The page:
Published: Sun, May 12, 2019
Money | By Ethel Goodwin

Uber Is Going Public & You Can Invest for $45 per Share

Uber Is Going Public & You Can Invest for $45 per Share

Uber's market value shrank by more than $6 billion during the day, from $82 billion. Even Lyft had a bit of a first-day bounce on its IPO day! As of writing, Lyft is trading at just $52.27 from a high of more than $78. While there will be plenty of investors willing to accept short-term losses for long-term gain, Uber and Lyft will have much more competition in the autonomous taxi market than it now has in the ride-share market, including companies like Tesla and Google.

Uber might be even more popular if not for a series of revelations about unsavory behavior that sullied its image and resulted in the ouster of Travis Kalanick as CEO almost two years ago. Uber is by no means the only tech company with a "We do bad things" fund: Facebook recently revealed that it anticipates paying $3 to $5 billion in fines to the FTC, and its chief competitor Lyft noted in a prospectus of its own that it is "currently involved in a number of [lawsuits]" from drivers similarly challenging their contractor status.

After much hype leading up to the largest initial public offering in five years, Uber hit a few potholes on its first day of trading, closing down 8% and reflecting lingering doubts about its future prospects for profitability.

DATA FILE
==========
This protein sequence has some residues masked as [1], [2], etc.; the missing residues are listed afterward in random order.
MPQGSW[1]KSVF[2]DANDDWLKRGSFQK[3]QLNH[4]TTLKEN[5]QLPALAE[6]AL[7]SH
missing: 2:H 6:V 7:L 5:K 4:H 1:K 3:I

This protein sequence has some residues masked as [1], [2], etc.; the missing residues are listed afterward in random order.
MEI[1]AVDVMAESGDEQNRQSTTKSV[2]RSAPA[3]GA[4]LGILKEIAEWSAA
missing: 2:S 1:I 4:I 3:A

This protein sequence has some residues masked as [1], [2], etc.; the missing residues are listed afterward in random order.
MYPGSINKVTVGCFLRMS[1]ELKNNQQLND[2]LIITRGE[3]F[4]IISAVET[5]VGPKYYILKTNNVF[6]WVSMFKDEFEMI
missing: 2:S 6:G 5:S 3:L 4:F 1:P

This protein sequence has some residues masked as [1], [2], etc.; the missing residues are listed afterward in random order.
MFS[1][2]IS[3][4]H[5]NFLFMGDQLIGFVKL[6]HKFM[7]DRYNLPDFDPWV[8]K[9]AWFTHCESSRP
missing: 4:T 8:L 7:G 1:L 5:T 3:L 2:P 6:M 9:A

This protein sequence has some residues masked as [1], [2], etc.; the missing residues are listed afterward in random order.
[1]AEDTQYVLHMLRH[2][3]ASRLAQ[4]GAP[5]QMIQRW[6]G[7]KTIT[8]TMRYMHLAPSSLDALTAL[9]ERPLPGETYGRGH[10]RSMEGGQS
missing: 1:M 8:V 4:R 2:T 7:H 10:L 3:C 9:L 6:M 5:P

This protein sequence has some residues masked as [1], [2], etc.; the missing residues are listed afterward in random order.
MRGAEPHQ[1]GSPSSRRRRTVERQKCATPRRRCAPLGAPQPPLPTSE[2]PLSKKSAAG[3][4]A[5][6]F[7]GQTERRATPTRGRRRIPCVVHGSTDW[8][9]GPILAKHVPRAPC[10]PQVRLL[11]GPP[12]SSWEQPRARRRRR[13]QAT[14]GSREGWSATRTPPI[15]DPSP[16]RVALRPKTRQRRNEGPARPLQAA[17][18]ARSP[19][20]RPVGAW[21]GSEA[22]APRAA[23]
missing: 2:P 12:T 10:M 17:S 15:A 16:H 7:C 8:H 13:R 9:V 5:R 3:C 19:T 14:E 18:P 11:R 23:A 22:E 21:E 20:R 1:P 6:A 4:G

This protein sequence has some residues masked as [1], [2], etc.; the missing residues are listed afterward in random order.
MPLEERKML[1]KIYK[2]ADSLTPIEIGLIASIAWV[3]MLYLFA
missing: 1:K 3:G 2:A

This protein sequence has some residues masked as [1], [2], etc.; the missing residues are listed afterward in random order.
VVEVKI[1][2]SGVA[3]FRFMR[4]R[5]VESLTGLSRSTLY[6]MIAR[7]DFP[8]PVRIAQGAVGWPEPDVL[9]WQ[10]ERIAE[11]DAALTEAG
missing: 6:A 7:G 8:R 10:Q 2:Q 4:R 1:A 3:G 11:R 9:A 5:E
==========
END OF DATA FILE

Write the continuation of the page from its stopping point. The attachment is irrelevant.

It finally debuted on the New York Stock Exchange today, in the middle of worldwide trade uncertainty and following a massive, global strike by its own drivers. Investors have also been somewhat jittery about Uber, after its rival, Lyft, also had a lackluster IPO. "This would be a template that we could use to help companies with capital formation". But even with Uber's lower share price, its valuation of $76 billion is four times more than Lyft's.

Uber's IPO comes against the backdrop of an increase in trade tensions between the United States and China that has weighed on financial markets and increased investor scepticism about its ability to turn profitable soon enough. Uber has never made a profit and warned investors in its prospectus that it doesn't know if it ever will.

Uber's stock closed Friday's session at $41.57 per share, down 7.6 percent. A recent regulatory filing by Uber showed combined losses from operations of more than $12 billion from 2014 through 2018.

Watching the stock crash from the NYSE trading floor Friday was former CEO Travis Kalanick, who was barred from participating in the opening-bell ceremony by current CEO Khosrowshahi, according to a New York Times report.

Uber has also weathered controversies including revelations of a culture of sexism and bullying at Uber and U.S. Department of Justice investigations.

Despite the volatile market, Khosrowshahi said he did not consider postponing Uber's IPO date.

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